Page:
Legal challenge filed to public charge rule

Politics

In this Jan. 31, 2019, file photo, hundreds of people overflow onto the sidewalk in a line snaking around the block outside a U.S. immigration office with numerous courtrooms in San Francisco. Santa Clara and San Francisco have filed suit against the Trump administration over its new controversial “public charge” rule that restricts legal immigration. This lawsuit is the first after the Department of Homeland Security’s announcement Monday, Aug. 12, 2019, that it would deny green cards to migrants who use Medicaid, food stamps, housing vouchers or other forms of public assistance. (AP Photo/Eric Risberg, File)

WASHINGTON (AP) — An organization advocating for low-wage immigrants has filed a legal challenge to a Trump administration rule that may deny green cards to immigrants who use public services.

Georgetown Law school’s Institute for Constitutional Advocacy and Protection and CASA filed a legal challenge in U.S. federal court Monday. Lawyers say changes to the so-called “public charge” rule violate due process under the U.S. Constitution.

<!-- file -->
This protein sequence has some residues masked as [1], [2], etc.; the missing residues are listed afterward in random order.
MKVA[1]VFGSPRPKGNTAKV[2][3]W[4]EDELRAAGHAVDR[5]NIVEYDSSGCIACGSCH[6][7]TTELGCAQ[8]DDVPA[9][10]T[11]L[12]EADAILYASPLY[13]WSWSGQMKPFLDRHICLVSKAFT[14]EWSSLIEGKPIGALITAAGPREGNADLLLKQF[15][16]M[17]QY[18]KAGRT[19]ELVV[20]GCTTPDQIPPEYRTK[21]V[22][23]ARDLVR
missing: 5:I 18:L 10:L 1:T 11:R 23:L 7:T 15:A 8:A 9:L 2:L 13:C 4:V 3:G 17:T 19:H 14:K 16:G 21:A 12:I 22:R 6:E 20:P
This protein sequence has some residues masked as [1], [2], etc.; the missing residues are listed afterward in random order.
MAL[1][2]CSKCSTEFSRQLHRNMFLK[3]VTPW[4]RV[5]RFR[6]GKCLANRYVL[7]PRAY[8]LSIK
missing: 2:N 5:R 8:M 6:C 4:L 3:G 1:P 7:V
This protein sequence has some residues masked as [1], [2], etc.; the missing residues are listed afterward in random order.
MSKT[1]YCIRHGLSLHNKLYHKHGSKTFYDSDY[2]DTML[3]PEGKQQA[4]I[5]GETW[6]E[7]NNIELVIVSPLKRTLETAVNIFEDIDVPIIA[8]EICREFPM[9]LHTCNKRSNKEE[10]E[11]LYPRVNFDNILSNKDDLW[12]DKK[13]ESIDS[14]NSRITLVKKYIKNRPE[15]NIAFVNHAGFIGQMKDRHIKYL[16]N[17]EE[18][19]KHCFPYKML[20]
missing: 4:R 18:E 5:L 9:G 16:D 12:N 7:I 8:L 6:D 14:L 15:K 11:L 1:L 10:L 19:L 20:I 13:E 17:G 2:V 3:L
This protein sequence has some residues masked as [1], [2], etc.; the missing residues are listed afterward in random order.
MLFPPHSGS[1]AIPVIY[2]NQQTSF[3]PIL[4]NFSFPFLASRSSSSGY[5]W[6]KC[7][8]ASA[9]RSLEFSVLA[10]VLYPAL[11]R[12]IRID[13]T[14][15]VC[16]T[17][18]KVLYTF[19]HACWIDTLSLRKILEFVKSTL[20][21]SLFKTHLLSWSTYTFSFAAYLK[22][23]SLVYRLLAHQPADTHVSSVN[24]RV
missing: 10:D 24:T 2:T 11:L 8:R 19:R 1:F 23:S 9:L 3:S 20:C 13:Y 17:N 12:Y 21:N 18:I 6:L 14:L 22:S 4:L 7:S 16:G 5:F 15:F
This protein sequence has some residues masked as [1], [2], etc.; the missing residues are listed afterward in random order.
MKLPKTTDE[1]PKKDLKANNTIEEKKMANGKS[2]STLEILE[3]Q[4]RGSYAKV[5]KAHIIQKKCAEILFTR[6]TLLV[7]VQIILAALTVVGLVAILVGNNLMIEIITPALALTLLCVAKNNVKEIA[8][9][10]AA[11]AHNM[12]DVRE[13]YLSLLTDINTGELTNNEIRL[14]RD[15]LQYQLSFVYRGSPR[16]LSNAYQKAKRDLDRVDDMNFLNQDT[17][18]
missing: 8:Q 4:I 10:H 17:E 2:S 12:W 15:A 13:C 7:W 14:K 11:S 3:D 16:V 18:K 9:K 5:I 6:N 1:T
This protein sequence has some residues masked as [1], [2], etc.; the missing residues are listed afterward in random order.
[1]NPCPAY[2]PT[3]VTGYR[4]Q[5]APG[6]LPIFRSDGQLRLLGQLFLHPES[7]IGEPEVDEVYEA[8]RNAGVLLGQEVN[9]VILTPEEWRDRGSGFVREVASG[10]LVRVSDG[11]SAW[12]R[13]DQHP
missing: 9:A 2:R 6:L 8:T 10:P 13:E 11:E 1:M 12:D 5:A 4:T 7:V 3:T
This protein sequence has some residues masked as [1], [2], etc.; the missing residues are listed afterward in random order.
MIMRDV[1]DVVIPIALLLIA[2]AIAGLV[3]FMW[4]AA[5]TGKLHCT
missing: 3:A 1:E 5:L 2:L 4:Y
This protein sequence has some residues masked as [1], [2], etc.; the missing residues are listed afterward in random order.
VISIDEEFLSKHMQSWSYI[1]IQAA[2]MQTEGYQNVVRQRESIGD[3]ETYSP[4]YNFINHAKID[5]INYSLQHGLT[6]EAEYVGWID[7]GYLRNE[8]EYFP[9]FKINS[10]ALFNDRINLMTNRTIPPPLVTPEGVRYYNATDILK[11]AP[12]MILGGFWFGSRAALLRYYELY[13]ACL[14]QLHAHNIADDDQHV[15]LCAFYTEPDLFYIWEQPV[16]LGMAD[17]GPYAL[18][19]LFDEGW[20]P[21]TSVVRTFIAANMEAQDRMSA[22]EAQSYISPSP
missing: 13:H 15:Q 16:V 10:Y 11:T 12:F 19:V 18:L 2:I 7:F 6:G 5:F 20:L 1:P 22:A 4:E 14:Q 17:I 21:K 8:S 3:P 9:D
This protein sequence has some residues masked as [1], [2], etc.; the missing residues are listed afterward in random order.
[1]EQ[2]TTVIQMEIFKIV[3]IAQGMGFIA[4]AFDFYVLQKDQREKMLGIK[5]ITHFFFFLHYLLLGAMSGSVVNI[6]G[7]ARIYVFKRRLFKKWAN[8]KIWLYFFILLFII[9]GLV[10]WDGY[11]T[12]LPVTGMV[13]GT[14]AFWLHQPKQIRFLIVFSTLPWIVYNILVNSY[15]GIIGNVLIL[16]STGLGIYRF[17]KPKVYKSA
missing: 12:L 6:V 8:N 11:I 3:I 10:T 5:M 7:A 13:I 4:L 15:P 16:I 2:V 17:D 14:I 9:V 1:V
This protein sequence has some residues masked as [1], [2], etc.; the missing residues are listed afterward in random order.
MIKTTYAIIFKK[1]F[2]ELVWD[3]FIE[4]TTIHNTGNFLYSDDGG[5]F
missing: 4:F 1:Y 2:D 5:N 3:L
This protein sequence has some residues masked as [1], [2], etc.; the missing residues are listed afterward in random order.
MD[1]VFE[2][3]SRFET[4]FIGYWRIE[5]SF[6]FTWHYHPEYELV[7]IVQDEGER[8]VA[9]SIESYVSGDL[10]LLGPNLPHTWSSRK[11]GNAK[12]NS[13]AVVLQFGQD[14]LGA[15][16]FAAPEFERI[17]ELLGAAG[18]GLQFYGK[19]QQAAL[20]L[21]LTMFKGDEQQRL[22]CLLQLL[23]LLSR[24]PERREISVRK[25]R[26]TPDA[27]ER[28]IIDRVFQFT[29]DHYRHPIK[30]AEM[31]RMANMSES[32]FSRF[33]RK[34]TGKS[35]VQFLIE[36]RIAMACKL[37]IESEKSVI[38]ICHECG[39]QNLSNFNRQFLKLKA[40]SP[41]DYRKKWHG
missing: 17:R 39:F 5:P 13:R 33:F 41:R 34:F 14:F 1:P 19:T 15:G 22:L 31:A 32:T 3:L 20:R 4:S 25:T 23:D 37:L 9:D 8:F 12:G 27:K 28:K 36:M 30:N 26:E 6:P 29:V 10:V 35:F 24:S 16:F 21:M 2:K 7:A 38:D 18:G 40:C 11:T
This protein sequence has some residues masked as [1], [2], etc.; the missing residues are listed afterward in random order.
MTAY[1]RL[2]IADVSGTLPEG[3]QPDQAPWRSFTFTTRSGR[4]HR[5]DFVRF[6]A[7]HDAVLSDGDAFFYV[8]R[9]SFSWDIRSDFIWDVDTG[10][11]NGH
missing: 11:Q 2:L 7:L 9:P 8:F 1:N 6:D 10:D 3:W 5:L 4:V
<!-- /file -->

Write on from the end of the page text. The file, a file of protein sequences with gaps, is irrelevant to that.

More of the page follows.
Federal law already requires those seeking to become permanent residents or gain legal status to prove they will not be a burden to the U.S. — a “public charge,” in government speak. But the new rules detail a broader range of programs that could disqualify them, including Medicaid, food stamps and housing vouchers.

CASA officials say their members are already stopping to use benefits out of fear.

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